Who are the most innovative bassists?
May 1, 2010 10:17 PM   Subscribe

Which bass players really redefine the instrument?

I tend to think of bass players a existing along a spectrum, with soulful/funk bassists like Bootsy Collins (and James Jamerson, Larry Graham, Flea, etc.) on one end and technical bassists like Steve Harris (and Geddy Lee, Geezer Butler, John Myung and Tony Levin) on the other.

There are a few, like Stanley Clarke and Victor Wooten, who seem to cover the whole range. More importantly, there are probably others who take the instrument in a whole new direction.

Who should I be listening to?
posted by tomwheeler to Media & Arts (62 answers total) 24 users marked this as a favorite
 
Les Claypool
posted by disaster77 at 10:20 PM on May 1, 2010 [3 favorites]


well, motown (james jamerson), philadephia/aretha franklin (jerry jemmott) and the beatles. that'd be my holy trinity.

did you mean like now? meshell ndgeocello
posted by toodleydoodley at 10:23 PM on May 1, 2010


Gotta have John Entwistle in there.
posted by holterbarbour at 10:25 PM on May 1, 2010 [2 favorites]


Clint Conley, Mike Watt
posted by equalpants at 10:26 PM on May 1, 2010 [1 favorite]


I've always been partial to Phil Lesh, but then I'm a huge Head. I can't tell you anything about how technically proficient he is or whatever, but Phil was definitely one of the driving sources of the Dead and is still going strong.
posted by friendlyjuan at 10:31 PM on May 1, 2010 [1 favorite]


Off the top of my head, going for most to least recent: Victor Wooten, Jaco Pastorius, Carol Kaye.
posted by pts at 10:33 PM on May 1, 2010 [1 favorite]


Scott Thunes (zappa band in the 80s..incredibly talented...)!!!

and yes Tony Fucking Levin..yes!!!
posted by supermedusa at 10:33 PM on May 1, 2010


On preview, you already mentioned Wooten. Oh well, the others still stand.
posted by pts at 10:34 PM on May 1, 2010


also check out Mick Karn
posted by supermedusa at 10:35 PM on May 1, 2010


Rob Wasserman
posted by domographer at 10:41 PM on May 1, 2010


Justin Chancellor (Tool) and Martin Mendez (Opeth) are two metal guys doing much more interesting things than almost all their peers.

McCartney was a monster at combining melody, rhythm, and harmony (while singing!).

One guy who's surprisingly awesome is Chris Wolstenholme from Muse. On some of their older songs, he lays down these relentless, effects-soaked lines that dominate the songs. He might not have the sheer chops of some of the other guys, but he's got one hell of an imagination for tone.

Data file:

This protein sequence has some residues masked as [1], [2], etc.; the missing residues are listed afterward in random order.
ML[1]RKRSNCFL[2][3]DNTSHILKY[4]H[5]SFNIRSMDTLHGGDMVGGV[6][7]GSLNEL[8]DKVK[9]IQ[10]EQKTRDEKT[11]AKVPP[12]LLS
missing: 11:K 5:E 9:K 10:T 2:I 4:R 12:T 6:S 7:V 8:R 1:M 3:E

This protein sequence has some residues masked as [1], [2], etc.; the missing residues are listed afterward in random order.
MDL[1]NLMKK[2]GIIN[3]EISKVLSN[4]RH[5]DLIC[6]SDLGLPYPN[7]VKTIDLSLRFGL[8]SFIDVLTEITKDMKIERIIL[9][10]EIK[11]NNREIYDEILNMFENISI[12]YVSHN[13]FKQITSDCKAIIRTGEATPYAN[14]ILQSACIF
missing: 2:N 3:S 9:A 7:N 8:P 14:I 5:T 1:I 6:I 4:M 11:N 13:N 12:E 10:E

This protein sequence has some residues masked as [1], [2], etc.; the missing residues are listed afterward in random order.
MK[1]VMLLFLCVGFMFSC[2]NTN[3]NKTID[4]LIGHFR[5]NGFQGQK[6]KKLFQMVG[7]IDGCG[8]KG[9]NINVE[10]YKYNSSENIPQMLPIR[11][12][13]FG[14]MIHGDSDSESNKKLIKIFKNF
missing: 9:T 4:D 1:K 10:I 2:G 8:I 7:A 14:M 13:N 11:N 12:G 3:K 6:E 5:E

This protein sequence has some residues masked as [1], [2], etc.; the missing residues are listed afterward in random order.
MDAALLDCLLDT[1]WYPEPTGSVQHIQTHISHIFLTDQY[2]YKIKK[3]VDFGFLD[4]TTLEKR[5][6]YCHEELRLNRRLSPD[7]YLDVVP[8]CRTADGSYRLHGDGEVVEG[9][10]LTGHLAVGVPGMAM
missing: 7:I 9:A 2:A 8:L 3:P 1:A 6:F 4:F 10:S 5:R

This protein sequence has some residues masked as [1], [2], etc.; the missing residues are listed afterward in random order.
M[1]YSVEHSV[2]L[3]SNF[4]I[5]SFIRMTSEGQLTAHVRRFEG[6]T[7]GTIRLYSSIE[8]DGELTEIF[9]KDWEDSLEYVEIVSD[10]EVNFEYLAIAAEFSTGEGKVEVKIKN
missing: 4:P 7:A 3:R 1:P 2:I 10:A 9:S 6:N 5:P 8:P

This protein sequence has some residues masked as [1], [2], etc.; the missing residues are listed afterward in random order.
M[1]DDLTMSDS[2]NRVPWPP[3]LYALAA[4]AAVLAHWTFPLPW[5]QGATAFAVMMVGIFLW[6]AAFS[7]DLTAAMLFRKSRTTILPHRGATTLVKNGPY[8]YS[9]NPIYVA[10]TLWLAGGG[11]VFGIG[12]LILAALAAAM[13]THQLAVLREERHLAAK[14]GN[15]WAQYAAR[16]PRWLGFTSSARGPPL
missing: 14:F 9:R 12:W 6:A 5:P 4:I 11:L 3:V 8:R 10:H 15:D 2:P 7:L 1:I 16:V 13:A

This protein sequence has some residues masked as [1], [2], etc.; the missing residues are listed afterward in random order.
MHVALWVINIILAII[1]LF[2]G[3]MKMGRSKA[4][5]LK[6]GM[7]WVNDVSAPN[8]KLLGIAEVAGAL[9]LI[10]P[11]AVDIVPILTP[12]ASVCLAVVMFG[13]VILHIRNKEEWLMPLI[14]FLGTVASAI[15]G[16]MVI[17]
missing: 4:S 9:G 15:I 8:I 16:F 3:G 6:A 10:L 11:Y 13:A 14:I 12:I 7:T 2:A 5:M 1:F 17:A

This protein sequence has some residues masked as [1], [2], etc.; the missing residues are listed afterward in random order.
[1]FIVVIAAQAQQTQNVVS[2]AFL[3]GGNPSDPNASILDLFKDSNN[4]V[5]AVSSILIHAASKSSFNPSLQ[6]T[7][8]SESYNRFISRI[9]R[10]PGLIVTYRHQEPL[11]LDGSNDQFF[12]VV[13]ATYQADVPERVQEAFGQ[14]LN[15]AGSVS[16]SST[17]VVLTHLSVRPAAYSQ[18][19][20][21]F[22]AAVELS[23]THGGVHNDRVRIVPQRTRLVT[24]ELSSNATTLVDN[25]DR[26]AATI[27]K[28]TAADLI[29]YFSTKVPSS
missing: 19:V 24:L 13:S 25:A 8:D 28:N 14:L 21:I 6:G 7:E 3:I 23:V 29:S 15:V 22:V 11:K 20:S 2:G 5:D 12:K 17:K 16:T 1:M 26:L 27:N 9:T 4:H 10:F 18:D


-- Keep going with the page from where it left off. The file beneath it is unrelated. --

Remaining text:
posted by Schlimmbesserung at 10:42 PM on May 1, 2010


Greg Lake of King Crimson and Les Claypool. At least to the extent that they can imagine a sound and reproduce it. But mostly you should be listening to yourself.
posted by vapidave at 10:44 PM on May 1, 2010


Crap, how could I forget: Jah Wobble
posted by equalpants at 10:49 PM on May 1, 2010


Berry Oakley was one of the best -- or he would have been, if he hadn't died in a motorcycle crash.
posted by Chocolate Pickle at 10:53 PM on May 1, 2010


...well, actually, only half-credit for Mr. Wobble--he was pretty original within a rock context, but owed plenty to dub.
posted by equalpants at 10:57 PM on May 1, 2010


Joe Lally (Fugazi)
posted by scody at 11:10 PM on May 1, 2010 [1 favorite]


Michael Manring really pushes the envelope as far as solo bass performer. One os his signature instruments is the Zon Hyperbass. Custom designed for him, the Hyperbass allows for on-the-fly changes on individual string tuning.
posted by Pirate-Bartender-Zombie-Monkey at 11:18 PM on May 1, 2010


Cliff Burton.
posted by C17H19NO3 at 11:53 PM on May 1, 2010


Squarepusher?
posted by Horizontally a Champion at 12:06 AM on May 2, 2010


Bruce Thomas, formerly of Elvis Costello and the Attractions
posted by bardic at 12:24 AM on May 2, 2010


Peter Hook.
posted by Crane Shot at 12:26 AM on May 2, 2010 [1 favorite]


Esperanza Spalding is pretty damn amazing.
posted by charmedimsure at 12:29 AM on May 2, 2010 [1 favorite]


Paul McCartney was an incredible bassist, melodically, rhythmically, and harmonically. Easy not to notice, but for serious.

I'm going to have to rep the great Henry Grimes, though. Different area of music, of course...
posted by Joseph Gurl at 12:38 AM on May 2, 2010


Mike Watt (Minutemen, Firehose)
posted by Gilbert at 12:47 AM on May 2, 2010


mark sandman of morphine

and it hardly seems fair to mention mike watt and not kira roessler.
posted by nadawi at 1:56 AM on May 2, 2010 [1 favorite]


Mark King
posted by nimsey lou at 1:59 AM on May 2, 2010


Jaco Pastorius
Charles Mingus
posted by availablelight at 3:16 AM on May 2, 2010 [1 favorite]


Pino Palladino (link goes to an extended shot of Pino groovin', just ignore John Mayer's voice in the clip...)
posted by avidreader at 3:26 AM on May 2, 2010


Barry Guy:

http://www.youtube.com/watch?v=WDUtNYp4pzg&feature=related
posted by Zebtron at 3:45 AM on May 2, 2010


Try Renaud Garcia-Fons and Christian McBride. I also second Jaco Pastorius and Charles Mingus.
posted by epimorph at 3:47 AM on May 2, 2010